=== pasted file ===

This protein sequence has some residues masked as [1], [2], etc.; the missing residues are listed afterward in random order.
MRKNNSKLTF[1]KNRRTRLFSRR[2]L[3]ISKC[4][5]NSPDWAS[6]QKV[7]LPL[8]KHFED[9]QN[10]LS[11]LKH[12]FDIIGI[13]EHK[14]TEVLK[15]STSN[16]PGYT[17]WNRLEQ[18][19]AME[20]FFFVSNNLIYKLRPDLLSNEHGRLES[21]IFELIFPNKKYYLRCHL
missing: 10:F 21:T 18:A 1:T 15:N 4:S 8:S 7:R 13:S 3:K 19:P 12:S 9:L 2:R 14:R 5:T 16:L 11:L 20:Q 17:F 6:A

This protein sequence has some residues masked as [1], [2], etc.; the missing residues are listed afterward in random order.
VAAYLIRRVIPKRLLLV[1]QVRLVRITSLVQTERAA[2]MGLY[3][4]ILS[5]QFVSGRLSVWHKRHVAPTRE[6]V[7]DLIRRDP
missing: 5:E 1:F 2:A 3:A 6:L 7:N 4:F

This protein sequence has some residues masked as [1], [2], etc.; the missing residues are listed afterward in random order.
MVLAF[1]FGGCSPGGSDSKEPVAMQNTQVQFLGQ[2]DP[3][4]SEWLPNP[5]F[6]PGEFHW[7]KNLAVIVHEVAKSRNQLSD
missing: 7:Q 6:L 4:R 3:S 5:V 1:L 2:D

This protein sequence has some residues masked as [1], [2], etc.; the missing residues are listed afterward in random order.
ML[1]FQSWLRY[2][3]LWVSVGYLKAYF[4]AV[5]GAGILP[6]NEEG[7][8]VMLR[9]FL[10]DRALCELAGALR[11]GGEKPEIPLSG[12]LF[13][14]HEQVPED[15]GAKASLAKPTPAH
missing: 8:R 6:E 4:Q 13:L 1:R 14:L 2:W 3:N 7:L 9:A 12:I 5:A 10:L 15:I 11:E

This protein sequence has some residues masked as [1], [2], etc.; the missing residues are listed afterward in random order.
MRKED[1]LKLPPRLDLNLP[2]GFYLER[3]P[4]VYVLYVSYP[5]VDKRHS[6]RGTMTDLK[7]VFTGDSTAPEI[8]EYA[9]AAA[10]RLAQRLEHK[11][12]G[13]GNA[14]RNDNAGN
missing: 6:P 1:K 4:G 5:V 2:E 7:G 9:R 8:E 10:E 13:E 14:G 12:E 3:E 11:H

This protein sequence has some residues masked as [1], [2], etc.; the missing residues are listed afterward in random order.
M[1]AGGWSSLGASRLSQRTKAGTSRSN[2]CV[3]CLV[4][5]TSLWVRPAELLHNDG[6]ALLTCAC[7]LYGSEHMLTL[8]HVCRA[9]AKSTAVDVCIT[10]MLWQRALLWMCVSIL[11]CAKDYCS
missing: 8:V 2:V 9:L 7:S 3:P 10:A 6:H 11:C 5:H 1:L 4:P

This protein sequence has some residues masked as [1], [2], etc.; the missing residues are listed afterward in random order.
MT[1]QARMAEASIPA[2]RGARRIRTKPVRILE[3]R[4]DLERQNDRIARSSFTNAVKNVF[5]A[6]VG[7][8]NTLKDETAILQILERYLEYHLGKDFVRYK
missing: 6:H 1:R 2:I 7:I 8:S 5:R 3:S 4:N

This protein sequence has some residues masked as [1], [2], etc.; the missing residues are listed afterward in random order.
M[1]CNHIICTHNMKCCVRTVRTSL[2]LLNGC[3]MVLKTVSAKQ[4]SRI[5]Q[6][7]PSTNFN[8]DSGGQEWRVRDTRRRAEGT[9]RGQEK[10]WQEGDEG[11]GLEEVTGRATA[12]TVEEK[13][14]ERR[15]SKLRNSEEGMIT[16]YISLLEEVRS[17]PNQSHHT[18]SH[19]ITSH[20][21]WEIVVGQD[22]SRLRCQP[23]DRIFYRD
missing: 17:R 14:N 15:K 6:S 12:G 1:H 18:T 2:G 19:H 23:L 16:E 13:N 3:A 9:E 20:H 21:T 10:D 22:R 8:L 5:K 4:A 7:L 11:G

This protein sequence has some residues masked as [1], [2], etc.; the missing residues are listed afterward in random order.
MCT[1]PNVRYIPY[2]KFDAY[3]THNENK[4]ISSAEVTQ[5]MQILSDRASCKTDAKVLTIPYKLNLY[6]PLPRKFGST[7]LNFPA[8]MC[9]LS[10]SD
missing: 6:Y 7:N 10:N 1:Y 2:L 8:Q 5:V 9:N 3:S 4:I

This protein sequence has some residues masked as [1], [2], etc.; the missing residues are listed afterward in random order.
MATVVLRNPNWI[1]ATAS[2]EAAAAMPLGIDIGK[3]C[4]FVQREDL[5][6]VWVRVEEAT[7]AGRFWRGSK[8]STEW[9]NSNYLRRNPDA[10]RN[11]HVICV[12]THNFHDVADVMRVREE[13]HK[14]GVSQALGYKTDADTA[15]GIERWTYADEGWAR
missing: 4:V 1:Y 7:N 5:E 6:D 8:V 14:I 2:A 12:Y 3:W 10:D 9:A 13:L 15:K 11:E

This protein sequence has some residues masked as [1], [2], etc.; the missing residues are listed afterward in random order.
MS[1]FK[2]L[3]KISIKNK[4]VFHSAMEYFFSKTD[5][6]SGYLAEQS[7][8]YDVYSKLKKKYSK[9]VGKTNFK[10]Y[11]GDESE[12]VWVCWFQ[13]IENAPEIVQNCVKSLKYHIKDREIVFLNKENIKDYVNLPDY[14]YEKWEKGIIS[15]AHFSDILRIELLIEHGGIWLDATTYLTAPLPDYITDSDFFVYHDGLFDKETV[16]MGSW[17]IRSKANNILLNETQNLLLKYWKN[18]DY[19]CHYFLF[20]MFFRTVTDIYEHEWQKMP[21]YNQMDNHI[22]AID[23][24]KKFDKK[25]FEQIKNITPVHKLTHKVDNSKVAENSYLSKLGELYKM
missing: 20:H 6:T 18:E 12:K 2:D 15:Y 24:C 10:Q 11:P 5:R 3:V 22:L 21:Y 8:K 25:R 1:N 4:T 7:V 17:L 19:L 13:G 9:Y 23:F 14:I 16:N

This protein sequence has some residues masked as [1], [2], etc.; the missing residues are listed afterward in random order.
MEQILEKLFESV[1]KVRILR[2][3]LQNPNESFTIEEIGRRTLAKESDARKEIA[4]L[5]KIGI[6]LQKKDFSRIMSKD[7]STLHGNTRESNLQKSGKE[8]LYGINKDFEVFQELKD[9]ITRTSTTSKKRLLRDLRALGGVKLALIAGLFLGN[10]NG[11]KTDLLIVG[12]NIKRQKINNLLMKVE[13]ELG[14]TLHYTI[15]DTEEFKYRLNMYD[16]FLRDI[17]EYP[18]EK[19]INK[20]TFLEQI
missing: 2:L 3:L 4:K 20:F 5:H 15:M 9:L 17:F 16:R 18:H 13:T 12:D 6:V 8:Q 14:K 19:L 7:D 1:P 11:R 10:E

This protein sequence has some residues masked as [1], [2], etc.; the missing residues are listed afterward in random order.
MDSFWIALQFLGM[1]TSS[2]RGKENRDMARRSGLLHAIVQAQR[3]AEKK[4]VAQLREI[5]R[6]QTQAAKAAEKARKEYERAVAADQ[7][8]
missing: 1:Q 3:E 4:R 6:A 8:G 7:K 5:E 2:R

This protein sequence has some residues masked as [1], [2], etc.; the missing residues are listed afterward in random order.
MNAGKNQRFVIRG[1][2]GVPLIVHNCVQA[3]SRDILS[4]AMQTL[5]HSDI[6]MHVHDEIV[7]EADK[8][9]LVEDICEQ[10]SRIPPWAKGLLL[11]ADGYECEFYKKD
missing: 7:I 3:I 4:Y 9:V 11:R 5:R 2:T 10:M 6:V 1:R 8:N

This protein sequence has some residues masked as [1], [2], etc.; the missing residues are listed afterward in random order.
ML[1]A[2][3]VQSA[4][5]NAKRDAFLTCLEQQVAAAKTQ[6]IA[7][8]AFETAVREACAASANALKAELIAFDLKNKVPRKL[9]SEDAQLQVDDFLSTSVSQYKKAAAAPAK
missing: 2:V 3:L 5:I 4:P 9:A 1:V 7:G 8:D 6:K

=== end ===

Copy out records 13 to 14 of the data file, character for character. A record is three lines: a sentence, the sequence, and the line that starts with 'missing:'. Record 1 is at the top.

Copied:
This protein sequence has some residues masked as [1], [2], etc.; the missing residues are listed afterward in random order.
MDSFWIALQFLGM[1]TSS[2]RGKENRDMARRSGLLHAIVQAQR[3]AEKK[4]VAQLREI[5]R[6]QTQAAKAAEKARKEYERAVAADQ[7][8]
missing: 1:Q 3:E 4:R 6:A 8:G 7:K 5:E 2:R

This protein sequence has some residues masked as [1], [2], etc.; the missing residues are listed afterward in random order.
MNAGKNQRFVIRG[1][2]GVPLIVHNCVQA[3]SRDILS[4]AMQTL[5]HSDI[6]MHVHDEIV[7]EADK[8][9]LVEDICEQ[10]SRIPPWAKGLLL[11]ADGYECEFYKKD
missing: 7:I 3:I 4:Y 9:V 11:R 5:R 2:T 10:M 6:V 1:R 8:N